Dirge of the Dying Year


My first thought was, “Run!” Others chose suicide. Soon I was stumbling around like the bad kids who huff glue. Mothers dumped raw meat out into the street in protest. Sirens began to woo-who, woo-who. I was in a headspace that was pricked with stars I couldn’t identify, 50 by last count and all of them always promising to return to their wandering orbits. Now what do we do? There’s just too much in the workings of the world that’s hidden and unknowable, even by a person with an education. And that person was standing where the bullets began to rain into the limousine. We’re living in a boisterous age. Velocity is advancing everywhere, the walls covered in flames and the flames behaving in ways no one thought possible. I’m afraid of human beings. We run things in the forest while the wolf isn’t around. Eyes that don’t want to close at all times ruin everything, pretty much every word. The sadness will last forever. I can’t remember now why I ever thought it wouldn’t.





Run Hide Fight


The survivors drift about on shaky legs. They can’t believe they’re still alive. The man with a gun may be gone. Or he may be over there, reloading. Run Hide Fight. It’s an intricate dance. You don’t want to fuck it up. Always notice where the nearest exit is. Just how far do you think you’d get if stumbling and sobbing as you attempt to flee? Listen! You must change your life. That’s the whole situation upstairs. Depend on the morning sun, and the hours next to it will come loose and the light become like seeds and tiger stripes.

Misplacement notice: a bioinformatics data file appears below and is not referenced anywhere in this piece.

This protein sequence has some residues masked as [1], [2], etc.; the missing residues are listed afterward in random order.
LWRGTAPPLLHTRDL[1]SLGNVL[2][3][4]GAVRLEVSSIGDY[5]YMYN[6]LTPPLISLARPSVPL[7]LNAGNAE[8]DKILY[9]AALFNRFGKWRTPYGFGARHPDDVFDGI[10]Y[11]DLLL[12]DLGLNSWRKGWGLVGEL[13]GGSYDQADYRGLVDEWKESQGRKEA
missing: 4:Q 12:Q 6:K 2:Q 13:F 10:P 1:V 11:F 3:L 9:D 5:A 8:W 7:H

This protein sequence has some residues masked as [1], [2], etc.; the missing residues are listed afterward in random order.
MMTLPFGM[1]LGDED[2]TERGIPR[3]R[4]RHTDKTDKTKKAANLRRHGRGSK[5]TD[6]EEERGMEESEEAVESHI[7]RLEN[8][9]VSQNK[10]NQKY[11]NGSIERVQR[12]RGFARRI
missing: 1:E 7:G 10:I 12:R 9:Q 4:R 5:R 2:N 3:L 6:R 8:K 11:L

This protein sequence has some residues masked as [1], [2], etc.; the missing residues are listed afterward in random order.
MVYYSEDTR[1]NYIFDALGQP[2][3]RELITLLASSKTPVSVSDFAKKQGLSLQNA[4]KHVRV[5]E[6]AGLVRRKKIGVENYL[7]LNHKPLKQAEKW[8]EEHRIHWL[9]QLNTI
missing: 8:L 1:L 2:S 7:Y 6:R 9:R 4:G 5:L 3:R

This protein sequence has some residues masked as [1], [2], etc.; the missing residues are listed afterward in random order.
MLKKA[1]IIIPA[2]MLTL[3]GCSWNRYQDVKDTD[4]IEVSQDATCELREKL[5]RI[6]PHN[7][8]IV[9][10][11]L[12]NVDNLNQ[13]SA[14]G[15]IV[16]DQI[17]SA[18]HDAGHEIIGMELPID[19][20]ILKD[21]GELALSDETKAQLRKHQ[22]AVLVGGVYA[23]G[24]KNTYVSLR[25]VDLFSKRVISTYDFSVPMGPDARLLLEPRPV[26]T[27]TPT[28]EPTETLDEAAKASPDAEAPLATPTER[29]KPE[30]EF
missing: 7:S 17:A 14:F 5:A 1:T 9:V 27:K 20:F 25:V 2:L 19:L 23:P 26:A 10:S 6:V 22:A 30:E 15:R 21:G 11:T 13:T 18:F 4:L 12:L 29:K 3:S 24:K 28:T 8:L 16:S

Finding Them Gone


An honor student was shot in the face. Just some guy driving past shot him. No one warned me before I stepped inside the room for the first time that things pass by in the night. Many people sat on the floor. There was the glare of phones being checked, e-mails being sent. Who are we anyway? When you look in the mirror, who is there? Stare, pry, eavesdrop, a little like a detective. Squeeze your siblings and tell everyone you love them. It’s about time you did. You aren’t here long. Look at me. I’m beginning to understand something about it.







Howie Good is the author of Dangerous Acts Starring Unstable Elements, winner of the 2015 Press Americana Prize for Poetry. His other books include A Ghost Sings, a Door Opens from Another New Calligraphy and Robots vs. Kung Fu from AngelHouse Press (both 2016). He co-edits White Knuckle Press with Dale Wisely.

featured photography by badpoem